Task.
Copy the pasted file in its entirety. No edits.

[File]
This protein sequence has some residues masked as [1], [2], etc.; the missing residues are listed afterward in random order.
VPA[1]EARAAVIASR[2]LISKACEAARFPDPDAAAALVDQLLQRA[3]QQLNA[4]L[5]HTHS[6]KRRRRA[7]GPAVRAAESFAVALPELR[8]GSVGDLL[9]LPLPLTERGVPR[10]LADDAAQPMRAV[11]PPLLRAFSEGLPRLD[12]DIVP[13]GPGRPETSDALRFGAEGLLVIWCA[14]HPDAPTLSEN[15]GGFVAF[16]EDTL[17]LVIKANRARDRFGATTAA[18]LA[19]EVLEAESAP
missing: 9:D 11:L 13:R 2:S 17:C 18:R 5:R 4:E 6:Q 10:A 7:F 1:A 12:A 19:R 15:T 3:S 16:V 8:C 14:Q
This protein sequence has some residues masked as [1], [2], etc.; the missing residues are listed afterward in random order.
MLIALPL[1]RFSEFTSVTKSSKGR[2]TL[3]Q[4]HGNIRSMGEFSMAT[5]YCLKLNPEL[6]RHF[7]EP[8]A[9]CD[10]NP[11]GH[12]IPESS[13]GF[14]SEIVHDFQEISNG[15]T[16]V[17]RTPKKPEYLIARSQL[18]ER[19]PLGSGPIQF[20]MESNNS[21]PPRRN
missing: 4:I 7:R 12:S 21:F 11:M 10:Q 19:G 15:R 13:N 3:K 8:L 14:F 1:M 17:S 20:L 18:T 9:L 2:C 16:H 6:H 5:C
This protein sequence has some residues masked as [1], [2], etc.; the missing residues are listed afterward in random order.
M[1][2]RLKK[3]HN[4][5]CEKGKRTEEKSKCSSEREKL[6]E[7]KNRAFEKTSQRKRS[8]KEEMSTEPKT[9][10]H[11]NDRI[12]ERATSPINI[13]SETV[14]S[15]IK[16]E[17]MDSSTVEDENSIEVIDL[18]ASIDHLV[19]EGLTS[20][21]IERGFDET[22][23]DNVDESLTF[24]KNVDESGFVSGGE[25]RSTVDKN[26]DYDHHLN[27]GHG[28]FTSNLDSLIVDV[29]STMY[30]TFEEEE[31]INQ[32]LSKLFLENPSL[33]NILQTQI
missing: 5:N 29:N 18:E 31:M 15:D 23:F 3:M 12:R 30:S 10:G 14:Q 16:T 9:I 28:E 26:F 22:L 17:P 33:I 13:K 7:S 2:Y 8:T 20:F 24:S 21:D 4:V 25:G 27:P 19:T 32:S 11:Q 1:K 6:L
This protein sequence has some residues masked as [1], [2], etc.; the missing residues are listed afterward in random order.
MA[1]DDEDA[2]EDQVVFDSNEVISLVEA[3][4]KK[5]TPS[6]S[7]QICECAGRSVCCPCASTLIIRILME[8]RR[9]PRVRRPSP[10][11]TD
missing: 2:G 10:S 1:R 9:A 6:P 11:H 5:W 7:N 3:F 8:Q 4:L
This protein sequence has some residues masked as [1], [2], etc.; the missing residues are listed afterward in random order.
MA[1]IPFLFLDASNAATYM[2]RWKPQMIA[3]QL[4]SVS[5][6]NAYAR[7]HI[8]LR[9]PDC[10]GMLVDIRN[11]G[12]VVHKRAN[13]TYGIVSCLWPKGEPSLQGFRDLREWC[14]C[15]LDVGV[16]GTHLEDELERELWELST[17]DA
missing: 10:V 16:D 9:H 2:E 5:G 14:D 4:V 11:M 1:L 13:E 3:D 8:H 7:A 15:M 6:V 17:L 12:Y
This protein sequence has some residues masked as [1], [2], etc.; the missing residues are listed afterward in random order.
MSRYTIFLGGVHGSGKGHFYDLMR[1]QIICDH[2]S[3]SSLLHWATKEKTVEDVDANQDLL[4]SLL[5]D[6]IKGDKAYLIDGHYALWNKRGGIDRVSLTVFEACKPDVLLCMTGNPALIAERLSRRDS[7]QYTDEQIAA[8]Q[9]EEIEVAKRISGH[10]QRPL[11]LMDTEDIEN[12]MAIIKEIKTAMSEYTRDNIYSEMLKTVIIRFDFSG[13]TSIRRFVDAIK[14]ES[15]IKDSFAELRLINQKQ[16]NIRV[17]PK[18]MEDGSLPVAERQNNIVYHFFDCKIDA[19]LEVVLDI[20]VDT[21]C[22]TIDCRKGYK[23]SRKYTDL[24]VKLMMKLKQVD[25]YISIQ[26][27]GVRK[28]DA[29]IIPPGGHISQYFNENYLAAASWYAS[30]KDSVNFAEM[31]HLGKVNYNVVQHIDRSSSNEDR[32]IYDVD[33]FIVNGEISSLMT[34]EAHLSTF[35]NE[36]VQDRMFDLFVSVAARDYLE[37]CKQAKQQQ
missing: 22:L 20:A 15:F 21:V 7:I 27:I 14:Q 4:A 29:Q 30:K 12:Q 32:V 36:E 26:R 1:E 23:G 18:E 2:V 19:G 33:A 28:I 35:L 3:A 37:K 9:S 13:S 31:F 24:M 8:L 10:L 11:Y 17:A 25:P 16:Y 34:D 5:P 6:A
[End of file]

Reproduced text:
This protein sequence has some residues masked as [1], [2], etc.; the missing residues are listed afterward in random order.
VPA[1]EARAAVIASR[2]LISKACEAARFPDPDAAAALVDQLLQRA[3]QQLNA[4]L[5]HTHS[6]KRRRRA[7]GPAVRAAESFAVALPELR[8]GSVGDLL[9]LPLPLTERGVPR[10]LADDAAQPMRAV[11]PPLLRAFSEGLPRLD[12]DIVP[13]GPGRPETSDALRFGAEGLLVIWCA[14]HPDAPTLSEN[15]GGFVAF[16]EDTL[17]LVIKANRARDRFGATTAA[18]LA[19]EVLEAESAP
missing: 9:D 11:L 13:R 2:S 17:C 18:R 5:R 4:E 6:Q 10:A 7:F 1:A 12:A 19:R 15:T 3:S 16:V 8:C 14:Q
This protein sequence has some residues masked as [1], [2], etc.; the missing residues are listed afterward in random order.
MLIALPL[1]RFSEFTSVTKSSKGR[2]TL[3]Q[4]HGNIRSMGEFSMAT[5]YCLKLNPEL[6]RHF[7]EP[8]A[9]CD[10]NP[11]GH[12]IPESS[13]GF[14]SEIVHDFQEISNG[15]T[16]V[17]RTPKKPEYLIARSQL[18]ER[19]PLGSGPIQF[20]MESNNS[21]PPRRN
missing: 4:I 7:R 12:S 21:F 11:M 10:Q 19:G 15:R 13:N 3:K 8:L 14:F 1:M 17:S 20:L 18:T 9:L 2:C 16:H 6:H 5:C
This protein sequence has some residues masked as [1], [2], etc.; the missing residues are listed afterward in random order.
M[1][2]RLKK[3]HN[4][5]CEKGKRTEEKSKCSSEREKL[6]E[7]KNRAFEKTSQRKRS[8]KEEMSTEPKT[9][10]H[11]NDRI[12]ERATSPINI[13]SETV[14]S[15]IK[16]E[17]MDSSTVEDENSIEVIDL[18]ASIDHLV[19]EGLTS[20][21]IERGFDET[22][23]DNVDESLTF[24]KNVDESGFVSGGE[25]RSTVDKN[26]DYDHHLN[27]GHG[28]FTSNLDSLIVDV[29]STMY[30]TFEEEE[31]INQ[32]LSKLFLENPSL[33]NILQTQI
missing: 5:N 29:N 18:E 31:M 15:D 23:F 3:M 12:R 30:S 10:G 14:Q 16:T 9:I 28:E 26:F 22:L 17:P 33:I 13:K 7:S 2:Y 8:T 20:F 24:S 21:D 4:V 25:G 27:P 19:T 32:S 11:Q 1:K 6:L
This protein sequence has some residues masked as [1], [2], etc.; the missing residues are listed afterward in random order.
MA[1]DDEDA[2]EDQVVFDSNEVISLVEA[3][4]KK[5]TPS[6]S[7]QICECAGRSVCCPCASTLIIRILME[8]RR[9]PRVRRPSP[10][11]TD
missing: 2:G 10:S 1:R 9:A 6:P 11:H 5:W 7:N 3:F 8:Q 4:L
This protein sequence has some residues masked as [1], [2], etc.; the missing residues are listed afterward in random order.
MA[1]IPFLFLDASNAATYM[2]RWKPQMIA[3]QL[4]SVS[5][6]NAYAR[7]HI[8]LR[9]PDC[10]GMLVDIRN[11]G[12]VVHKRAN[13]TYGIVSCLWPKGEPSLQGFRDLREWC[14]C[15]LDVGV[16]GTHLEDELERELWELST[17]DA
missing: 10:V 16:D 9:H 2:E 5:G 14:D 4:V 11:M 1:L 13:E 3:D 8:H 7:A 15:M 6:V 17:L 12:Y
This protein sequence has some residues masked as [1], [2], etc.; the missing residues are listed afterward in random order.
MSRYTIFLGGVHGSGKGHFYDLMR[1]QIICDH[2]S[3]SSLLHWATKEKTVEDVDANQDLL[4]SLL[5]D[6]IKGDKAYLIDGHYALWNKRGGIDRVSLTVFEACKPDVLLCMTGNPALIAERLSRRDS[7]QYTDEQIAA[8]Q[9]EEIEVAKRISGH[10]QRPL[11]LMDTEDIEN[12]MAIIKEIKTAMSEYTRDNIYSEMLKTVIIRFDFSG[13]TSIRRFVDAIK[14]ES[15]IKDSFAELRLINQKQ[16]NIRV[17]PK[18]MEDGSLPVAERQNNIVYHFFDCKIDA[19]LEVVLDI[20]VDT[21]C[22]TIDCRKGYK[23]SRKYTDL[24]VKLMMKLKQVD[25]YISIQ[26][27]GVRK[28]DA[29]IIPPGGHISQYFNENYLAAASWYAS[30]KDSVNFAEM[31]HLGKVNYNVVQHIDRSSSNEDR[32]IYDVD[33]FIVNGEISSLMT[34]EAHLSTF[35]NE[36]VQDRMFDLFVSVAARDYLE[37]CKQAKQQQ
missing: 22:L 20:A 15:F 21:V 7:I 27:I 14:Q 4:A 29:Q 30:K 12:Q 32:V 36:E 26:R 1:E 23:G 18:E 2:V 19:G 33:A 28:I 35:L 3:A 37:K 9:S 13:S 31:F 24:M 8:L 10:L 11:Y 17:A 25:P 16:Y 34:D 5:P 6:A